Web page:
HARRISBURG, Pa. - Hospital beds are filling up and medical staffs are being stretched to the limit as Pennsylvania’s health care system copes with a growing number of seriously ill COVID-19 patients.
Nearly half of all hospitals in the south-central region of the state, and a third of those in the southwest, anticipate staffing shortages within a week, according to the state Department of Health. Nurses in the Philadelphia area say they’re overloaded with COVID-19 patients, impacting the quality of care they can provide.
And Pennsylvania’s top health official, Dr. Rachel Levine, said Thursday she’s worried about modeling that shows the state will run out of intensive care beds this month. More than 85% of the state’s ICU beds are occupied amid an enormous statewide spike in COVID-19 hospitalizations this fall.
The health secretary added that she’s even more concerned about hospital staffing. While medical-surgical beds can be converted into ICU beds, the supply of medical workers is “not infinite.”
“Hospitals have the ability to divert staff from one area to another, and hospitals can share staff if they absolutely have to as well,” Levine said. “But there is a point where that is straining the health care system ... I hear from physicians and from hospital leadership all the time about how strained the hospitals are.”
On Thursday, Pennsylvania reported more than 5,000 patients hospitalized with COVID-19, the state’s highest point in the pandemic and up from a statewide average of about 450 at the end of September.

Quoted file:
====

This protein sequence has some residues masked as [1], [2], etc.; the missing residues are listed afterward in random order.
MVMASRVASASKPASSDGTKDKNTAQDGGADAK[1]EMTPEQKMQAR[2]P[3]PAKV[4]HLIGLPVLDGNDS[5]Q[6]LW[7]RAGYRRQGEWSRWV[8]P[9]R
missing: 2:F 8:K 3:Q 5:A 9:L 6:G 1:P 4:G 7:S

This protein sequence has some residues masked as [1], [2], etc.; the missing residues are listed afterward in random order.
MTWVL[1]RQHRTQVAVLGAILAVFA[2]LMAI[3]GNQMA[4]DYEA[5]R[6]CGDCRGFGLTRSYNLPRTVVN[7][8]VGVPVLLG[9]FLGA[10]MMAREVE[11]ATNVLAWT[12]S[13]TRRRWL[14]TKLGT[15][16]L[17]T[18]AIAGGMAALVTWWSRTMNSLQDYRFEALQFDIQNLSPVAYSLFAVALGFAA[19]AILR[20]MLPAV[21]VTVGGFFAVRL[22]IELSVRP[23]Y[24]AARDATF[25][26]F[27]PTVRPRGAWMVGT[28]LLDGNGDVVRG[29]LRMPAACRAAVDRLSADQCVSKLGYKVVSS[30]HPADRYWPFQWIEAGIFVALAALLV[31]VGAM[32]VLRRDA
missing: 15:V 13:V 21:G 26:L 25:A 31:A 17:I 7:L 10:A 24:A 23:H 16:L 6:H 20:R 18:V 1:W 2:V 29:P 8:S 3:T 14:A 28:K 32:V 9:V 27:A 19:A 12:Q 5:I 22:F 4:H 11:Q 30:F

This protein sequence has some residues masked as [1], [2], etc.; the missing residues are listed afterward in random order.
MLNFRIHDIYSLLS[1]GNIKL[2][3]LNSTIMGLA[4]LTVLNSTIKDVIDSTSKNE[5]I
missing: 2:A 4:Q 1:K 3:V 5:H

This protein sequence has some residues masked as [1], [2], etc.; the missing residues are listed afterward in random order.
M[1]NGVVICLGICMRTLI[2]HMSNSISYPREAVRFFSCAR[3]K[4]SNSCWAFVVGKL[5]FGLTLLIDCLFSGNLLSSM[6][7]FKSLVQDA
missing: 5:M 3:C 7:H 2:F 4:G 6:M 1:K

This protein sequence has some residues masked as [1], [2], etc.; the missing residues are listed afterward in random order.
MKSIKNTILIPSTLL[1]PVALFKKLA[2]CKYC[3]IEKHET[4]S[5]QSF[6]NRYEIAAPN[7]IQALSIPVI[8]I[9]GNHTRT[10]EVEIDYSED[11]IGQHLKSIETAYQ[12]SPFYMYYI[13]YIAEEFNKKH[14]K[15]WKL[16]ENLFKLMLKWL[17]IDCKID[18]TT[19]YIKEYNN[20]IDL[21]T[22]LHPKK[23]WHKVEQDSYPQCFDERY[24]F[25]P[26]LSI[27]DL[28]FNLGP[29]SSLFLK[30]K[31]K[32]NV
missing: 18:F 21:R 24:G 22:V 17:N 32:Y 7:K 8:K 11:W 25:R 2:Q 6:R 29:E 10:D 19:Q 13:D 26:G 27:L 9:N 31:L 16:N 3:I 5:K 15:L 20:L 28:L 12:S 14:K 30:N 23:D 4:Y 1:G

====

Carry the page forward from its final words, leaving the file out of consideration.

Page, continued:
At UPMC Altoona, all 14 medical ICU beds are taken by virus patients, while other virus patients are crowding into other units, said Paula Stellabotte, a medical ICU nurse there.
“We don’t have enough (staff) in the whole building,” Stellabotte told The Associated Press. “We did just get some travel nurses brought in, which will hopefully help. We have some people who have left because they don’t want to keep doing this kind of work” with COVID-19 patients.
Stellabotte said she is frustrated at the lack of support for public education — wear a mask, stay home — and she wishes UPMC would restrict visitors and stop elective surgeries to take some pressure off.
“As soon as one bed’s empty, there’s like two or three (COVID-19 patients) ready to come in,” Stellabotte said. “It’s non-stop.”
At St. Mary Medical Center outside Philadelphia, where hundreds of unionized nurses went on strike over staffing levels last month, nurse John Chapman said Thursday that nurses are expected to care for five, six or even seven COVID patients at a time.
These patients “require so much time and they deserve the best of care, and these ratios are getting too high,” Chapman told AP. “You cannot in any way provide the care these patients need, and the monitoring.”
Trinity Health Mid-Atlantic, which owns St. Mary and four other hospitals in the area, said in a written statement that its “top priority has been and continues to be providing safe, timely, compassionate and high-quality patient care.” Trinity is treating about 215 COVID-19 patients at its hospitals, a spokesperson said.
Chapman’s union, the Pennsylvania Association of Staff Nurses & Allied Professionals, said hospitals’ COVID volumes are approaching or even exceeding what they were in the spring.
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